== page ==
Jessica Zafra’s admission — that her mistake was in treating [a member of the Marcos family] “like a regular human being” — is telling. This, I think, was the heart of the gameplan. To turn their story around as the poster children of massive thievery [according to the Guinness Book of World Records] to that of being regular human beings, just like you and me, who also hurt, who also make mistakes, and who implore you to not treat them like the shadows of their ancestors. [Bongbong’s recent words.] But they are not regular human beings. They have billions [of our money] at their disposal to finance a long game to hoodwink us. The redemption story they want you to buy has been cleverly baked for you, with all of our help [knowingly or unknowingly] — and you ate it up.
Many of us are so ready to blame the masa for being “bobo” for voting the way they did this year. But, as Biboy S. Hernandez would like to remind us, the elites were the first to welcome them home, and the middle class fawned all over them. It’s so easy to be complicit pala, we realize too late.
If there is anything about the pandemic I've come to "love," it is the fact that it has made Dumaguete a veritable food hub. I'm simply astonished by the rapid growth of the food scene here, with restaurants, cafes, patisseries, and pop-ups suddenly appearing out of the blue, most of them flourishing in what should be very challenging times. They cater to a wide variety of taste and culinary preferences — and most of them seem to have no lack for patrons. Every Sunday, we've been attempting for the past two years to try every new eating place, and until now we have not yet come to the end of our list. There are, of course, the high-end new restaurants like Beyond Plants, Unknwn Kitchen, Arbour, and the restaurants in The Henry Resort, among others — but the food phenomenon I love here is of the pop-up variety. They're mostly DIY operations, with humble kitchens and serving areas [some of them are food trucks!] -- but what they lack in polish and brick-and-mortar presence they make up in creative flair and incredible food that will leave you hungry for more. You want chicken curry Indian-style? Go to The 3 Idiots. You want sandwiches overladen with barbecued meat? Go to Pan-Q Dumaguete. You want meat and vegan smoked burgers? Go to Smokes. You want coffee after a morning run? Go to Joe’s Kapehan. There are so many, many more like them.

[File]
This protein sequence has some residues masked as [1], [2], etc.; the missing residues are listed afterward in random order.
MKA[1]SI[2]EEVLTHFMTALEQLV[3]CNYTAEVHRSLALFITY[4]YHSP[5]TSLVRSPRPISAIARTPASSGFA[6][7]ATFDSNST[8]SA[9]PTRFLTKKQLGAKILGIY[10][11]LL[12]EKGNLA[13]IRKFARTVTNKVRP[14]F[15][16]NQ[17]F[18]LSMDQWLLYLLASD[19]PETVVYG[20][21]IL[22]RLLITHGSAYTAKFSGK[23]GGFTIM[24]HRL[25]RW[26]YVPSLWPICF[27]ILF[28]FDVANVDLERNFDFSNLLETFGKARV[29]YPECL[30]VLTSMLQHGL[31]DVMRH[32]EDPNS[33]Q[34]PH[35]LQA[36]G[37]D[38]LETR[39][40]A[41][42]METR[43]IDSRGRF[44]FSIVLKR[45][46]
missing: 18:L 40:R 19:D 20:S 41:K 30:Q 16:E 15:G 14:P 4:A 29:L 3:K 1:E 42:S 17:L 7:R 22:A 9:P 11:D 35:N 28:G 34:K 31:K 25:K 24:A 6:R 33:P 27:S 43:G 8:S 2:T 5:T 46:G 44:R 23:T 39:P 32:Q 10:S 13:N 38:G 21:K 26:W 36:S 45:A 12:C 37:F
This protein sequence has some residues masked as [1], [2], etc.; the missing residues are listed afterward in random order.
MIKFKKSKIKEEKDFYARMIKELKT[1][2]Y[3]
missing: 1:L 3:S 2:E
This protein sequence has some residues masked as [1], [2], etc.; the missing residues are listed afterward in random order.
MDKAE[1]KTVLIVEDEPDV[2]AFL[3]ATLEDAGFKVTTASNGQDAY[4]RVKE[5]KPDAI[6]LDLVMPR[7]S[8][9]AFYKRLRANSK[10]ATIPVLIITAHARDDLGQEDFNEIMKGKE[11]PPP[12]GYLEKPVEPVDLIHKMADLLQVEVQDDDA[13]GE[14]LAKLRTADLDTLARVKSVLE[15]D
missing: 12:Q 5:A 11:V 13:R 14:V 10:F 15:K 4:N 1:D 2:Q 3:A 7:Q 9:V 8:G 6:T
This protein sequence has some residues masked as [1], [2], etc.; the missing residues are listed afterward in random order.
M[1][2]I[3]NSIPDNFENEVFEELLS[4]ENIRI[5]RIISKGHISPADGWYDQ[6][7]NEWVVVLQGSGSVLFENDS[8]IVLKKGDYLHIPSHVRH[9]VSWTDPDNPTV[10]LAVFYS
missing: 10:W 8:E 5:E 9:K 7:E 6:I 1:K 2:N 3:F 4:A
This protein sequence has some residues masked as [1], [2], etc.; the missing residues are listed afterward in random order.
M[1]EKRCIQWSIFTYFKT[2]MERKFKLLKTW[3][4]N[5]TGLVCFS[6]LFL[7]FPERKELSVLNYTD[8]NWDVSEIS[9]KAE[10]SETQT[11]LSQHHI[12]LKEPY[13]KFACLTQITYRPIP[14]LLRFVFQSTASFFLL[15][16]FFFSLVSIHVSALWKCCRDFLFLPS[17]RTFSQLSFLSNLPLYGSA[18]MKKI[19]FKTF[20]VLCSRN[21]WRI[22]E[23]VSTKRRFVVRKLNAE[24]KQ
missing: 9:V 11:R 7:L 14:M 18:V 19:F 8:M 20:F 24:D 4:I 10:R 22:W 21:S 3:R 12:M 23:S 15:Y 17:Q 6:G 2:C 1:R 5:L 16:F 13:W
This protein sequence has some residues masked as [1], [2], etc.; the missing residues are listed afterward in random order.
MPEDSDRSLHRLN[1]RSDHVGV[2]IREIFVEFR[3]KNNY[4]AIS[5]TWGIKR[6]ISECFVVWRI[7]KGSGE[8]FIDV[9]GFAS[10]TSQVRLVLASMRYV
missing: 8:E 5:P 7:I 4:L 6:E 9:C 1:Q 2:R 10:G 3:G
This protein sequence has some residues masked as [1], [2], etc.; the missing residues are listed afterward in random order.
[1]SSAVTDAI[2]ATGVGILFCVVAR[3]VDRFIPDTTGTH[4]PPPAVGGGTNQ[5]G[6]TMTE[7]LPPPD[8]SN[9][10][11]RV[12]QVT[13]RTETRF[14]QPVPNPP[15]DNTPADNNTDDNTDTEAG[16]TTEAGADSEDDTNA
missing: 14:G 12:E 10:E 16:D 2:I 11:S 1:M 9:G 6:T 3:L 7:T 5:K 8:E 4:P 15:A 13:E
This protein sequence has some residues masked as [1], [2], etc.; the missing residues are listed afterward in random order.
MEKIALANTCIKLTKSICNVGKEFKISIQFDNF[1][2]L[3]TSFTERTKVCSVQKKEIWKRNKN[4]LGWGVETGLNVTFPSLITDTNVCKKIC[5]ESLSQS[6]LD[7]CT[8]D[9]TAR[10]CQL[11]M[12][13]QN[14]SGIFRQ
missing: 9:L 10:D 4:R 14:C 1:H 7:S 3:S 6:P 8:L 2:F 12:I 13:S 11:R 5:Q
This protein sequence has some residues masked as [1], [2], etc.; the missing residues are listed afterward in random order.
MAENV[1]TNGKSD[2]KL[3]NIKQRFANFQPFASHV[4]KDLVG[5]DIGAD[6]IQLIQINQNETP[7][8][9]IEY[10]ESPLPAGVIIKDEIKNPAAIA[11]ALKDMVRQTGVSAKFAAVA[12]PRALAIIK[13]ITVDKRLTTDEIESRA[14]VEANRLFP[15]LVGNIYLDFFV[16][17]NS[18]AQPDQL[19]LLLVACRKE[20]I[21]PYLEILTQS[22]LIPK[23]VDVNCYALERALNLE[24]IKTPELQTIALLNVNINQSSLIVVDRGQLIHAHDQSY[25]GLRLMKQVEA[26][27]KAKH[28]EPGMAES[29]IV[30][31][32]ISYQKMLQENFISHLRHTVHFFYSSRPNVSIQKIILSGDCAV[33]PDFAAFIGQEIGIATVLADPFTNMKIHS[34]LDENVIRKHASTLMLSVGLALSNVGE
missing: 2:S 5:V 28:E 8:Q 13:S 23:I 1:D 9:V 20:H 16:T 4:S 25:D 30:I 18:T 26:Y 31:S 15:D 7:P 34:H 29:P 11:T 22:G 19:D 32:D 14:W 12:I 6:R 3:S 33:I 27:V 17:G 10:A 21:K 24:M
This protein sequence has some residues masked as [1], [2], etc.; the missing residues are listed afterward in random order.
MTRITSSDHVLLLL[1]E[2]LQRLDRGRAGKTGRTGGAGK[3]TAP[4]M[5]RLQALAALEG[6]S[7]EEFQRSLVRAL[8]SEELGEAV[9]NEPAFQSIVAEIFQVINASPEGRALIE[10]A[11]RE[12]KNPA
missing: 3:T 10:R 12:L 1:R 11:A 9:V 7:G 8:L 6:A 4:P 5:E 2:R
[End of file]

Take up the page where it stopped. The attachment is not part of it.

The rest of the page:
Tonight, we tried out Mang Kaloy Fried Rice and Tejeros Ice Cream House, both along Escaño Drive. They're basically housed in roadside bamboo-and-wood shacks, but I love the bohemian feel of both. Their down-to-earth looks are part of the appeal. For dinner, we went to Mang Kaloy [which opened January 2022] where we had the wok-fried rice of two varieties: pork and chicken — with two toppings: deep-fried pork belly and Taiwanese popcorn chicken. It was delicious: the kind of filling that leaves you sated. For dessert, we went next door to Tejeros [which opened September 2021 — although they've been selling ice cream on an order-only basis for the past ten years] where we had their regular fare of sugar cones generously laden with mango and vanilla-with-chocolate-chips ice cream.